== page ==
Hackers are getting so good these days, they can penetrate a control system through any port — including even the maintenance port of a UPS. Users need to be very careful. That's where the IT department comes in, for better or worse. "Due to NERC/CIP requirements, we're seeing some of our customers moving us to a secure VPN, only allowing access to PCs a layer removed from the control network," says Lopez of Nor Cal Controls. "While still extremely helpful, it's less functional than being directly connected to the control system."
In some cases, bypassing the corporate IT system is the best option. "In one operation where we could not access the analyzers from the corporate network due to IT policy, we installed a phone line and a modem directly in the analyzer cabinet for dial-up access," says Dave Taylor, system engineer at Process Engineering Resources (PERI) in Salt Lake City. The company makes X-ray fluorescence (XRF) analyzers for the mining/mineral processing industry. The analyzers are used to perform elemental analysis of slurries in ore concentrator operations, often in remote areas that are difficult and time-consuming to reach, so remote access is crucial for providing timely support.
Or you can have your system integrator or control system vendor take care of it. "Our primary remote access technology is via a secured VPN connection using a Cisco adaptive security appliance or similar hardware," Malisko Engineering's Malyszko says. "Oftentimes, we procure, install and configure VPN hardware for our clients as an option to the base cost of a project."
James Burnand, director of the Mid-Atlantic region for Grantek Systems Integration, uses remote access technology from several vendors, and he advises limiting remote access to just the control system. "To maintain strict control of remote access, it's best to keep automation and control protocols at home in the manufacturing zone. Limiting the protocols to this zone helps ensure that the automation and control devices are communicating with known devices and applications, with user authentication and role-based authorization."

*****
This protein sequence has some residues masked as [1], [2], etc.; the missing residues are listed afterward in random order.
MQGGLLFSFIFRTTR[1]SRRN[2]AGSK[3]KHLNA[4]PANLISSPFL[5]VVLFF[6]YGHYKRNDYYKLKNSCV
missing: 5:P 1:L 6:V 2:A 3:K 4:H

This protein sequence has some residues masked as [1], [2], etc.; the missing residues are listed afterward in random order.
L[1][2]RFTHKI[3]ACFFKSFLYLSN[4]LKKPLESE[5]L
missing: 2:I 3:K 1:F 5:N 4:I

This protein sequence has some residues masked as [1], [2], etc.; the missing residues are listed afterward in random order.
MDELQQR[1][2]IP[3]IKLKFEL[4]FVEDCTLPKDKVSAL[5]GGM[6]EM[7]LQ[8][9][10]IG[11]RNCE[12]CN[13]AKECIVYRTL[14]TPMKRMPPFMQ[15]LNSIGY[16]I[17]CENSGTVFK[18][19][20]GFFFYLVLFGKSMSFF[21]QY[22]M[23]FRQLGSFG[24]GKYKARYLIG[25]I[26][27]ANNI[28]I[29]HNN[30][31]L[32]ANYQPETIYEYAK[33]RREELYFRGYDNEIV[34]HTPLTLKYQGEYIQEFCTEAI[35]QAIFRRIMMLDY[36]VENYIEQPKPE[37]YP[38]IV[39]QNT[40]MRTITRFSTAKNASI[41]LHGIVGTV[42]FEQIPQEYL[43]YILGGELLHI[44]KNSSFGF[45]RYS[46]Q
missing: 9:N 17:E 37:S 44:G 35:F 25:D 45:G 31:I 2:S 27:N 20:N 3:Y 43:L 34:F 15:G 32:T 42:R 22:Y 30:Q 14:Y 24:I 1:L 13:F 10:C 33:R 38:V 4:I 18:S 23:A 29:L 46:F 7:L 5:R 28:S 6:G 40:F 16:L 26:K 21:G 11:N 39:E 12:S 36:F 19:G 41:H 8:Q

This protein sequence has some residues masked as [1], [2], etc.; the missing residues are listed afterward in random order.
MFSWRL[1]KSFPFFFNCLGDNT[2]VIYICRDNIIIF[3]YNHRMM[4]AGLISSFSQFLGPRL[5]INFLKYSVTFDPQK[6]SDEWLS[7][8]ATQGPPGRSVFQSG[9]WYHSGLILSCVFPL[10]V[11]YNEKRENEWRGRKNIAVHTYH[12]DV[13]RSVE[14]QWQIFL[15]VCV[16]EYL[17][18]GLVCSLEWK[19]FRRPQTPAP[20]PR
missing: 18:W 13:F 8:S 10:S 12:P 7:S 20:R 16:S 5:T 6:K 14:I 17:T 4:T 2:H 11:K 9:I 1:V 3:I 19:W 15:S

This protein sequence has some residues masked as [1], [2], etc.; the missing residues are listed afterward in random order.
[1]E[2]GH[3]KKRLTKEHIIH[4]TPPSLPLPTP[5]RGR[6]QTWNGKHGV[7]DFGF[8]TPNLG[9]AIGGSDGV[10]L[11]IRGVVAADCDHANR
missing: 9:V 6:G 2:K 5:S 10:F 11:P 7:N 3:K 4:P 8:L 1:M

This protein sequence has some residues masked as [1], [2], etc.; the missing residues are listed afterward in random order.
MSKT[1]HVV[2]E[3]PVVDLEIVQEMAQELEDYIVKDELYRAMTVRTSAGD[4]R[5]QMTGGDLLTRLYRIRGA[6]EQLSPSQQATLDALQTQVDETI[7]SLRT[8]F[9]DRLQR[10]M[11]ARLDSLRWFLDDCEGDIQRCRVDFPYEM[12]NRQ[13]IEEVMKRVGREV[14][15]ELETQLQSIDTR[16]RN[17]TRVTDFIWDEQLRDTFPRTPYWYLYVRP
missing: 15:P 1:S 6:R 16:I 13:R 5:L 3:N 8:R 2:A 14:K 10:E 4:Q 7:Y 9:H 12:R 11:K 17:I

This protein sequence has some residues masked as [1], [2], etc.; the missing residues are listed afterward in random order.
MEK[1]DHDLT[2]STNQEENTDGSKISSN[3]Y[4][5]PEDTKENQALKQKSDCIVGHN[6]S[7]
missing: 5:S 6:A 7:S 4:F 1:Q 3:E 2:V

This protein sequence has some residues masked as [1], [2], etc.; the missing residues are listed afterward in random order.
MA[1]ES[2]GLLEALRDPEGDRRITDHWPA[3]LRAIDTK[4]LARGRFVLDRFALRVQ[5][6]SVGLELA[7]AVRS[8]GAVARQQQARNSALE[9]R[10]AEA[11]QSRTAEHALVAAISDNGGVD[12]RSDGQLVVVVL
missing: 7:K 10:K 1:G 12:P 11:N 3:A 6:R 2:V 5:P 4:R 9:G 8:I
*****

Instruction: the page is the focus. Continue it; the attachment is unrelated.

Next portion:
Apart from security issues, other disadvantages of remote access include slow display updates over wireless connections, loss of communications at critical times, and the need to use a PC or PAC that supports Windows-based software and Ethernet connections.
In spite of these disadvantages, end users are climbing aboard the remote access bandwagon faster than they've adopted any other technology we can remember. Today, any company that doesn't offer remote access to its automation systems is behind the times.
Optimize Operations From Afar
Control systems at each site are based on Emerson Process Management's DeltaV systems and PLCs with T1 connections over a VPN to all facilities. The engineers connect to each process through a VPN, using tools such as Remote Desktop, iTap and pcAnywhere. "We're able to access the system via PCs, tablets and even smartphones," Cox says.
When using a thin client, licenses from Microsoft and Emerson are required. "We dedicate at least one license for corporate use at all sites," Cox explains. "Other licenses are available to plant personnel. We have browser access, using third-party graphical interface tools as well."
Remote access has simplified life for engineers. In a batch operation, certain events only happen once per batch. In the past, engineers would come in at odd hours, or work very long hours to see these events. "With remote technologies, we're better at optimizing processes," Cox says. "Engineers can periodically check status and make adjustments from anywhere."
This is an excerpted version of the article "Remote Access Goes Mainstream" that first appeared in Control in April 2012.